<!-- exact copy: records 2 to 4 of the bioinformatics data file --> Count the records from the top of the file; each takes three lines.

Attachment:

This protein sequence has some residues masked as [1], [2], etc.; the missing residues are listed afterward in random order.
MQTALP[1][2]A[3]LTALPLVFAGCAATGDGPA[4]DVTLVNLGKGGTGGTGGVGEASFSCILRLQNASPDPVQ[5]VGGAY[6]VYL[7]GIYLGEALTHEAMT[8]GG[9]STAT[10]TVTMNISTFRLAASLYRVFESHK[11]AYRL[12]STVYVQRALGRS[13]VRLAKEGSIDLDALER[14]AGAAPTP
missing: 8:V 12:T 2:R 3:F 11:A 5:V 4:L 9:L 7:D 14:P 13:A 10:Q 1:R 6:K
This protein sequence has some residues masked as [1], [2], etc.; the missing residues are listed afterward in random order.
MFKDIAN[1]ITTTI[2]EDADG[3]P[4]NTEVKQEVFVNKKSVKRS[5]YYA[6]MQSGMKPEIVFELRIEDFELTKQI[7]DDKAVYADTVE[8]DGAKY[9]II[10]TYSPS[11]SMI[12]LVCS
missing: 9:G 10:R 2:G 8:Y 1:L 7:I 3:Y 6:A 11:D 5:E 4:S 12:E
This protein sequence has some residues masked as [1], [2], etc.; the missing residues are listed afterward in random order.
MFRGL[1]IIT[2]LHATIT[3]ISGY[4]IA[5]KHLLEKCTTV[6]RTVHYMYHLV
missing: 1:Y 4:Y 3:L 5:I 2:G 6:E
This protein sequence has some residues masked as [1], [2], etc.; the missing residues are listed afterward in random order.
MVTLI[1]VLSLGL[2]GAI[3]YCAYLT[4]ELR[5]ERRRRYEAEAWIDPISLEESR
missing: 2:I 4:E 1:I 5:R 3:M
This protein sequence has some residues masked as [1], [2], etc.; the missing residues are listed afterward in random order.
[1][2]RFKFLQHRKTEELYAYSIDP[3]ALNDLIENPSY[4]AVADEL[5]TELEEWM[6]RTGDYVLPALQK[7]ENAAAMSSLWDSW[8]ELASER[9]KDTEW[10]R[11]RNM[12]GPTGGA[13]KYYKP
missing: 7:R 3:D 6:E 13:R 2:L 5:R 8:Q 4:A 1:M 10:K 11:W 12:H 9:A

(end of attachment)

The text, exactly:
This protein sequence has some residues masked as [1], [2], etc.; the missing residues are listed afterward in random order.
MFKDIAN[1]ITTTI[2]EDADG[3]P[4]NTEVKQEVFVNKKSVKRS[5]YYA[6]MQSGMKPEIVFELRIEDFELTKQI[7]DDKAVYADTVE[8]DGAKY[9]II[10]TYSPS[11]SMI[12]LVCS
missing: 9:G 10:R 2:G 8:Y 1:L 7:I 3:Y 6:A 11:D 5:E 4:S 12:E
This protein sequence has some residues masked as [1], [2], etc.; the missing residues are listed afterward in random order.
MFRGL[1]IIT[2]LHATIT[3]ISGY[4]IA[5]KHLLEKCTTV[6]RTVHYMYHLV
missing: 1:Y 4:Y 3:L 5:I 2:G 6:E
This protein sequence has some residues masked as [1], [2], etc.; the missing residues are listed afterward in random order.
MVTLI[1]VLSLGL[2]GAI[3]YCAYLT[4]ELR[5]ERRRRYEAEAWIDPISLEESR
missing: 2:I 4:E 1:I 5:R 3:M